OpenAI, the nice people who brought you ChatGPT, has proposed the creation of an international regulatory body for AI, similar to the International Atomic Energy Agency. This comes in response to the rapid pace of AI innovation and the potential risks associated with it.
The proposed body would oversee AI development efforts exceeding a certain capability threshold. It would inspect systems, require audits, test for safety compliance, and impose restrictions on deployment and security levels. While it may not have the power to shut down a rogue AI, it could establish and track international standards and agreements.
OpenAI also recommends monitoring compute power and energy usage in AI research, providing objective measures for tracking and auditing AI development. (This approach would not hinder innovation in smaller companies.)
While the call for regulation is a step in the right direction, the specifics of how to design such a mechanism remain unclear; a better definition of the problem set is required. While I applaud OpenAI’s suggested initiative, it doesn’t seem to cover the intended consequences of superintelligence. It simply asks for non-binding regulation around the types of research that OpenAI is engaged in. They raise some important points, but if we need regulation (as opposed to laws permitting and outlawing certain use cases), the devil is in the details.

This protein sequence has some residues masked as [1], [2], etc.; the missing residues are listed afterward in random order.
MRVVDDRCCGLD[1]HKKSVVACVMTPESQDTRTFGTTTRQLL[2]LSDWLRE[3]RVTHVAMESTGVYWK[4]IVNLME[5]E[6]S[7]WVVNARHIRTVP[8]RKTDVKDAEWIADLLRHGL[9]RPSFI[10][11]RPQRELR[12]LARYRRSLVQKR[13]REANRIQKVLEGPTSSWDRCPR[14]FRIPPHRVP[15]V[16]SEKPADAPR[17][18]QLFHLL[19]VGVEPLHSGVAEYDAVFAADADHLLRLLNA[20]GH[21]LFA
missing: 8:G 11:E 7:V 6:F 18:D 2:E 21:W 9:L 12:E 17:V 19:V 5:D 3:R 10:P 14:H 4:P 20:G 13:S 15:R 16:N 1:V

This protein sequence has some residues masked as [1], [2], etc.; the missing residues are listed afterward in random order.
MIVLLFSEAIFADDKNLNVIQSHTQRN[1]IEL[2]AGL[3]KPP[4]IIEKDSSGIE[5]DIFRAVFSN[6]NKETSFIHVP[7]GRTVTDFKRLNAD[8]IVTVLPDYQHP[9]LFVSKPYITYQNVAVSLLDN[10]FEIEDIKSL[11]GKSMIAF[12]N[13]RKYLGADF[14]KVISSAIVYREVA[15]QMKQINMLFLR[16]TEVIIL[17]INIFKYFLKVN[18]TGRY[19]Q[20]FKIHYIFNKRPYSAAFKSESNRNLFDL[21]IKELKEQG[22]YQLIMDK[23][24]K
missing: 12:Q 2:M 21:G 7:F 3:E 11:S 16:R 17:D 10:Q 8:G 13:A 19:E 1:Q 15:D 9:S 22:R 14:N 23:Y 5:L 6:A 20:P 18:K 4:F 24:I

Author’s note: This is not a sponsored post. I am the author of this article and it expresses my own opinions. I am not, nor is my company, receiving compensation for it.